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Future EMT gets firsthand experience in at-home birth

To the longtime paramedic, the woman seemed unusually calm as she experienced rapidly increasing contractions in the living room of her family’s Braintree home Saturday evening.

“Whenever I said what I was going to do next, she said ‘I knew that,’ ” Johnathon Bobbitt-Miller, 38, remembered with a laugh in a phone interview.

Later, he found out that the first-time mother, Yunyi Chen, 25, had completed EMT training at Boston University just months before she gave birth as the father, her parents, and other family members looked on anxiously.

She was the calmest of the group, “not usually the case,” said Bobbitt-Miller, a 19-year paramedic, currently at Brewster Ambulance Service

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“She will be able to relate to so many patients” when she begins working, he said. “When she tells them she’s been there, it’s true.”

When Bobbitt-Miller arrived on scene at about 8:15 p.m., shortly after police and fire , he knew Chen would not even make it to the ambulance. The risk of her giving birth in the front yard, in a cold winter rain, was too great.

“We’re going to have this baby and we’re gonna have it real quick!” he remembers telling the couple. It was the 10th delivery for Bobbitt-Miller, who has a namesake in Guatemala thanks to a delivery he performed while on a mission trip there.

The Braintree family held their breath as the baby girl’s shoulder at first got caught and she did not make a sound.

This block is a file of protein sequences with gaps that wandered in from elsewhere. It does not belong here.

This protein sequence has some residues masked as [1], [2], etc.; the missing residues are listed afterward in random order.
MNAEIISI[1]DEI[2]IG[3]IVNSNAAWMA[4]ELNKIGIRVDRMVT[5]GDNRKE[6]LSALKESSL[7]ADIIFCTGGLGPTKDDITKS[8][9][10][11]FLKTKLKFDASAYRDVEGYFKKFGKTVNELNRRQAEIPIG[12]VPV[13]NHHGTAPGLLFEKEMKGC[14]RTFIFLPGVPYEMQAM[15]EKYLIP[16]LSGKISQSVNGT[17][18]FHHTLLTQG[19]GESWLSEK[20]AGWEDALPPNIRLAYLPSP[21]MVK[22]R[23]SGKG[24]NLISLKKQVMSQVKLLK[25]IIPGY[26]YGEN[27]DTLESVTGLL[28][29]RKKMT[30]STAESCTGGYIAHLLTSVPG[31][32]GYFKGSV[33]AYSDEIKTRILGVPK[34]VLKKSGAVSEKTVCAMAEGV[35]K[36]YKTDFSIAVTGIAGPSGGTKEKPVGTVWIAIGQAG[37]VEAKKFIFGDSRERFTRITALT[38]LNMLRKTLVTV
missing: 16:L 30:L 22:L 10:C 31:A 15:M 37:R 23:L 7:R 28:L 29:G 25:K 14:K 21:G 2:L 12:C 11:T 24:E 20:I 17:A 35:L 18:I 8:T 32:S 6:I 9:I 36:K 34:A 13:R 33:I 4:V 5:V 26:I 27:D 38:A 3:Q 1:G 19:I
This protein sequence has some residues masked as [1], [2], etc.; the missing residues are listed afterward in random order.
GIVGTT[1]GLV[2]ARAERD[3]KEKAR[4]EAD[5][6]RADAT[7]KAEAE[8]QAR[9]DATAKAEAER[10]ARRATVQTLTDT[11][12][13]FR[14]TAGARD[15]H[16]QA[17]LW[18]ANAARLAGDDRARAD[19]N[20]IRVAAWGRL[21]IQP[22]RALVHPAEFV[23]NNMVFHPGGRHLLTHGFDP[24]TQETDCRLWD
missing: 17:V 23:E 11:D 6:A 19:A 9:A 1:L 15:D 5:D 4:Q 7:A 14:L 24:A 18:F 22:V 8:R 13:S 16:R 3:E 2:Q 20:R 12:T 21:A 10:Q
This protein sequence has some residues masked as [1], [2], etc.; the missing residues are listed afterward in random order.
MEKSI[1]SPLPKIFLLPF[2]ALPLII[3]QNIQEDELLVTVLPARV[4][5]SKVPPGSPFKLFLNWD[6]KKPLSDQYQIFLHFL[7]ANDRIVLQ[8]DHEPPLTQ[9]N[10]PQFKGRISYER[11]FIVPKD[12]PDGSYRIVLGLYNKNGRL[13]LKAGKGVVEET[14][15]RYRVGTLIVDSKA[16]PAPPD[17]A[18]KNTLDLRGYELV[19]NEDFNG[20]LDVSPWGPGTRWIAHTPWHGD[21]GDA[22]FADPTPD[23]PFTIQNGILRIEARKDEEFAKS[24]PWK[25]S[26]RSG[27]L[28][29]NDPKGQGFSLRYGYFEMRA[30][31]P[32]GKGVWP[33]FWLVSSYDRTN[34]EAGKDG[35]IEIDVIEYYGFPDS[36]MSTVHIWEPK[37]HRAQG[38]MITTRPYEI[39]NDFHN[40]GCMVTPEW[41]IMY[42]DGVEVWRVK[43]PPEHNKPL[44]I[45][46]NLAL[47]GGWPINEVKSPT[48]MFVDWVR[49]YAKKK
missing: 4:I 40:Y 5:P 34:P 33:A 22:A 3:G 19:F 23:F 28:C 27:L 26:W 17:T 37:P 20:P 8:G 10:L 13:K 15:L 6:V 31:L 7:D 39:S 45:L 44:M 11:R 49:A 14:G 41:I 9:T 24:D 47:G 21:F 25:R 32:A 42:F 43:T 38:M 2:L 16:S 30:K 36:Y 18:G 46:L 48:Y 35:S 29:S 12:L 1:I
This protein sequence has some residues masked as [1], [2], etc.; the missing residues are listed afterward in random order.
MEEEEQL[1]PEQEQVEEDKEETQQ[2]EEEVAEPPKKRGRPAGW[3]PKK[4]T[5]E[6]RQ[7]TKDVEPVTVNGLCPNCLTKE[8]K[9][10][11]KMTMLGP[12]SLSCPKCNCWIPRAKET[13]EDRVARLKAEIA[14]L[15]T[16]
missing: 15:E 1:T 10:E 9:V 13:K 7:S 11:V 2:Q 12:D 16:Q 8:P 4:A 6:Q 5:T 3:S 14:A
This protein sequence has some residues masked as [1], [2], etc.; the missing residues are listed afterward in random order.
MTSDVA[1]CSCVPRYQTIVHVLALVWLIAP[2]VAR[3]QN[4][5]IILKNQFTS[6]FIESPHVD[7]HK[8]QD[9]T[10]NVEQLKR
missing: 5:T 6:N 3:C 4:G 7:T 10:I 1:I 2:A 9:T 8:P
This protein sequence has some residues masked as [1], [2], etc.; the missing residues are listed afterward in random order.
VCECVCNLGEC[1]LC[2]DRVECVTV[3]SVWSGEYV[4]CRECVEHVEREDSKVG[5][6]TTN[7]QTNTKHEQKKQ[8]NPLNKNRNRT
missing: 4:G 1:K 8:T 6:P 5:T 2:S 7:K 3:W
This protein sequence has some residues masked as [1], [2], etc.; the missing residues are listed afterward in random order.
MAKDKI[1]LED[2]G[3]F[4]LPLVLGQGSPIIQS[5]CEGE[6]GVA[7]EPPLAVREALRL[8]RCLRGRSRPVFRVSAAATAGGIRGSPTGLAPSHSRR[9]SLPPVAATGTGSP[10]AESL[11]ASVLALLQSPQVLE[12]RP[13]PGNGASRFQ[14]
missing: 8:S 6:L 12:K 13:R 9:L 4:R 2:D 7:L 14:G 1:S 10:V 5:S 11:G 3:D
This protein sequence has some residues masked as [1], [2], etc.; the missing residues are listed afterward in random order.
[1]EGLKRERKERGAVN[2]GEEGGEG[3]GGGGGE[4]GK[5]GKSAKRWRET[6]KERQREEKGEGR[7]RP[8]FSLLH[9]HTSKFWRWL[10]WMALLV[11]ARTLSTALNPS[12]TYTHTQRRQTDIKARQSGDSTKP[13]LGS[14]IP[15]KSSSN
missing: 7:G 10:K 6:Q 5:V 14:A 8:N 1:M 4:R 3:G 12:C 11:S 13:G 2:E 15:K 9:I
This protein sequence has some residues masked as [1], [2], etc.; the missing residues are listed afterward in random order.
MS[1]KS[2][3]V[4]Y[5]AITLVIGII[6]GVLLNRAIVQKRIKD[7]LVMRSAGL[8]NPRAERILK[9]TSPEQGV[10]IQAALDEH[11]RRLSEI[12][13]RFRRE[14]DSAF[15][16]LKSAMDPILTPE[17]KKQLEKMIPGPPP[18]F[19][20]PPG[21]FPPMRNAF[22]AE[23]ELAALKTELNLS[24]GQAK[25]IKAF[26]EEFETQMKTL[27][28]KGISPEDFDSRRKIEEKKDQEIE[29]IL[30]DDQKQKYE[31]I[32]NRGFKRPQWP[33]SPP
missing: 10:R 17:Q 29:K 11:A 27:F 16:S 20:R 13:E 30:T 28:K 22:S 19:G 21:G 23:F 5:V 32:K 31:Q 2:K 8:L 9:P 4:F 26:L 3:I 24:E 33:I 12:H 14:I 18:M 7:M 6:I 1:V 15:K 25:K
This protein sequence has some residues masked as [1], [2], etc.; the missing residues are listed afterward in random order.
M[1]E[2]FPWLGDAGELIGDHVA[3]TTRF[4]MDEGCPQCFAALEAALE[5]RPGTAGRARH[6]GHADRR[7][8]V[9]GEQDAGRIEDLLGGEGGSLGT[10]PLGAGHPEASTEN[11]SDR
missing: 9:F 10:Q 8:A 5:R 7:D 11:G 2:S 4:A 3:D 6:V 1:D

“It was beautiful when she started crying,” he said of the baby, named Amara. “Nothing compares to be able help bring life into the world.”

The delivery was extra special because of the way the family was able to experience it together, he said, including the opportunity for the father, Kevin, to cut the umbilical cord.

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“You want me to cut this right in the house?” the paramedic remembered Kevin saying, shaking slightly.

On Sunday, Amara and her mother were in good health and recovering at South Shore Hospital, Bobbitt-Miller said. Shortly after they arrived there, Chen revealed her training and her desire to have an EMS career, he said.

“I was so proud,” said Bobbitt-Miller, noting that he would certainly remember her if she applies for a job at the Braintree company where he has worked for the past two years.

“It’s so important to have compassion and now she will have that firsthand experience.”


Lucas Phillips can be reached at lucas.phillips@globe.com.